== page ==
As we move further into the Computer Age, fake news, digital deceit and widespread use of social media are having a profound impact on every element of society, from swaying elections and manipulating science-proven facts, to encouraging racial bias and exploiting women.
Once a topic only discussed in computer research labs, deepfakes were catapulted into mainstream media in 2017 after various online communities began swapping faces of high-profile personalities with actors in pornographic films.
Deepfakes are becoming increasingly convincing, with eroding clarity between what’s real and what’s fake.
What is a deepfake
Deepfaking is the act of using artificial intelligence and machine learning technology to produce or alter video, image or audio content using the sequence of the original to create a version of something that didn’t occur.
“You need a piece of machine learning to digest all of these video sequences, with the machine eventually learning who the person is, how they are represented, how they move and evolve in the video,” says Dr. Richard Nock, Data61’s machine learning group leader.
“So if you ask the machine to make a new sequence of this person, the machine is going to be able to automatically generate a new one.”
It’s the same story for images, paintings and sounds, aside from a few variations in the technology used to analyse and learn certain mediums.
“But the piece of technology is almost always the same, which is where the name ‘deep fake’ comes from,” says Dr. Nock. “It’s usually deep learning, a subset of machine learning, that you’re using to ask the machine to forge a new reality.”
Creating a deep fake
Deep fakes have been described as one of the contributing factors of the Infocalypse, a term used to label the age of cybercriminals, digital misinformation, clickbait and data misuse. A large amount of original digital content of the victim is needed - an easy feat considering the trend of posting videos and photos to social media.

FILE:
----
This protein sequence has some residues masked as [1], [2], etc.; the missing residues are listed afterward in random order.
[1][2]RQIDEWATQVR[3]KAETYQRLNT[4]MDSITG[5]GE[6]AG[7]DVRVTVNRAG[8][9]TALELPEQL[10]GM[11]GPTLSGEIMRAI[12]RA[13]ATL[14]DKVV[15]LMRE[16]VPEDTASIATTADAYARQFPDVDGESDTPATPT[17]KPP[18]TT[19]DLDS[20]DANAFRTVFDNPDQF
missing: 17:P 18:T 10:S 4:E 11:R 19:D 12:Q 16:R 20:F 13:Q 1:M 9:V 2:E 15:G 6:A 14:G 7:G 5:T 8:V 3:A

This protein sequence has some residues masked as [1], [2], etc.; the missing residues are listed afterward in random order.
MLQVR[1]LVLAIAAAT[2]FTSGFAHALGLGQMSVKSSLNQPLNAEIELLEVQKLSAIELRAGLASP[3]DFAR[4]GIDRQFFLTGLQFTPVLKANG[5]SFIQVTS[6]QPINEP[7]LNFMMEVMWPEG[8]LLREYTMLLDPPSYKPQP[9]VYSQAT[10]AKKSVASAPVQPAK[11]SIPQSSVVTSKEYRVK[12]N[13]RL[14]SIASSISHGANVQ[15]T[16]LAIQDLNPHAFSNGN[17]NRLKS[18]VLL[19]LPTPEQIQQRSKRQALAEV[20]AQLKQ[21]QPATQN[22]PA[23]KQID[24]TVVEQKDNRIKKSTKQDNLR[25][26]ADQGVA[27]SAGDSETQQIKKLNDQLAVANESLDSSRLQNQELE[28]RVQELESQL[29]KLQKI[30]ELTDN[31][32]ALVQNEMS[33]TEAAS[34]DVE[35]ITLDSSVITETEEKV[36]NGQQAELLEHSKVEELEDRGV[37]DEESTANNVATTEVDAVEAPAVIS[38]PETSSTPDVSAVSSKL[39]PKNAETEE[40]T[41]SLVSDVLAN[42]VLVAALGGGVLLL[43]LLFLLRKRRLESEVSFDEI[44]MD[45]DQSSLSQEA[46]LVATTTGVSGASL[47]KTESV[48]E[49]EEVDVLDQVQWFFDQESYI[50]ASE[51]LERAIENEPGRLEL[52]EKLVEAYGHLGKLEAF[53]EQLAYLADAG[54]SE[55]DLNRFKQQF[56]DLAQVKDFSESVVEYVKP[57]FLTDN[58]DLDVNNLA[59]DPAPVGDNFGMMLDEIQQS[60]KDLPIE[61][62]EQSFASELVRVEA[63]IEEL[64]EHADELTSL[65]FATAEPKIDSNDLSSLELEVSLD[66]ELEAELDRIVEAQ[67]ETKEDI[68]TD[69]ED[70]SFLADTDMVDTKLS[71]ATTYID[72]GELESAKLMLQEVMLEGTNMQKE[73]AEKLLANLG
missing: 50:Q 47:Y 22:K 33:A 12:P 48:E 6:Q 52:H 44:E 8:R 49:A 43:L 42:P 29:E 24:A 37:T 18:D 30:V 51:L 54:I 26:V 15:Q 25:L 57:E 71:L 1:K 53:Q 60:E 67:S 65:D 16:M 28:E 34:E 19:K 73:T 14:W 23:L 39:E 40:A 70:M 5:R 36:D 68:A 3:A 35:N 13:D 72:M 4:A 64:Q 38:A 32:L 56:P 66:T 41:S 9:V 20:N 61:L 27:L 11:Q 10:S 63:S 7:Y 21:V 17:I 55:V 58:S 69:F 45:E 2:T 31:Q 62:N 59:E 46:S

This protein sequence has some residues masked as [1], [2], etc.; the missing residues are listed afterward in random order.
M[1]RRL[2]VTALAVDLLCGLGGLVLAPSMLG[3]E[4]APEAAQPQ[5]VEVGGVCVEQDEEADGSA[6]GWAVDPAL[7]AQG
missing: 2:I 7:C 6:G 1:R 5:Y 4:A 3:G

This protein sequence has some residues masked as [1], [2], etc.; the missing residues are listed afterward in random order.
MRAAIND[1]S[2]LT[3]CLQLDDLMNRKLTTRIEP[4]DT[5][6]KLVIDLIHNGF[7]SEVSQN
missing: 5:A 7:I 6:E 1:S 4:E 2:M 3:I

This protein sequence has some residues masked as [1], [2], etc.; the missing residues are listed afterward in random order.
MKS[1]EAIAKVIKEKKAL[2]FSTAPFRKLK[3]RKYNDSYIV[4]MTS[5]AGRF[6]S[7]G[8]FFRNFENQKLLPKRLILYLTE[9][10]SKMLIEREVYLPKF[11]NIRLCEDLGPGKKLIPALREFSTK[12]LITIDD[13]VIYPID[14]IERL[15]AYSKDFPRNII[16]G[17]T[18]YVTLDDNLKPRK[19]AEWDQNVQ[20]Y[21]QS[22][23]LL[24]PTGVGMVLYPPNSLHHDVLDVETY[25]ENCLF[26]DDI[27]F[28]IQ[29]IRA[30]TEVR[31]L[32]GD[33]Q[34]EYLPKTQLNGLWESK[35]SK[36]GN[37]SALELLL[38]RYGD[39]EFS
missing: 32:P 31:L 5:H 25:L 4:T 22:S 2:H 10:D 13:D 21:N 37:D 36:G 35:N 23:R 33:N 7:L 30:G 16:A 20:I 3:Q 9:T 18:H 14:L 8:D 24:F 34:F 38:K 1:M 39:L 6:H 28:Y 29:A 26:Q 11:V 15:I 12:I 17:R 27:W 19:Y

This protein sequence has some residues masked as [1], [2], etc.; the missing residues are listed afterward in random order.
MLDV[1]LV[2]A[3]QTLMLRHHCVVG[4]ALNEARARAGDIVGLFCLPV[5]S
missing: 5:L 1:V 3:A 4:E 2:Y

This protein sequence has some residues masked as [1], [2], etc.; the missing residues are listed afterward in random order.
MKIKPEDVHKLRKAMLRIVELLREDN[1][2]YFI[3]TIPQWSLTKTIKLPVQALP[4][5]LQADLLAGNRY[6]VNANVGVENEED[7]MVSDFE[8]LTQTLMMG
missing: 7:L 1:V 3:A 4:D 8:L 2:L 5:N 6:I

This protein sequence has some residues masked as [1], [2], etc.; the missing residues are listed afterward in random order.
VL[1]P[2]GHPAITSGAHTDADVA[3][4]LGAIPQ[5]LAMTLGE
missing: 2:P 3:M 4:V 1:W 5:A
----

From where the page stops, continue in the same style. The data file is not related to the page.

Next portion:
Despite this, Dr. Nock argues that we shouldn’t expect the average internet user to start altering videos to the point that they’re unrecognisable to the original.
“No, if the person does not have enough videos, pictures, audio, and money it’s unlikely. It costs a small budget to create deep fakes. You need a computer, you need to train the computer, which needs to be reasonably powerful - more powerful if you want to do video sequences.
So for an individual in general, no, but if an individual is knowledgeable about machine learning, has money, and lots of background information, then it’s going to be easier.”
Creating a convincing deepfake is an unlikely feat for the general computer user, however, an individual with advanced knowledge of machine learning, the specific software needed to digitally alter a piece of content, and access to the victim’s publicly available social media profile for photographic, video and audio content, could do so.
Although as face-morphing apps inbuilt with automated AI and machine learning become more advanced, deepfake creation could possibly come to be attainable to the general population in the future.
The cost of a free download is all it takes for a Snapchat user to appear as someone else, with the application’s gender swap filter and baby lens completely altering the user’s appearance.
While most people use the feature in good faith, there have been numerous instances of catfishing (an individual that fabricates an online identity to trick others into exploitive emotional or romantic relationships), via online dating apps, with some using the experience as a social experiment and others as a ploy to extract sensitive information.
A US publication reported that last month a 20-year-old college student named Ethan used the popular gender swap filter to pose as a 16-year-old girl named Esther, eventually reporting a 40-year-old man to local authorities after he tried to solicit ‘Esther’ for a face-to-face meeting.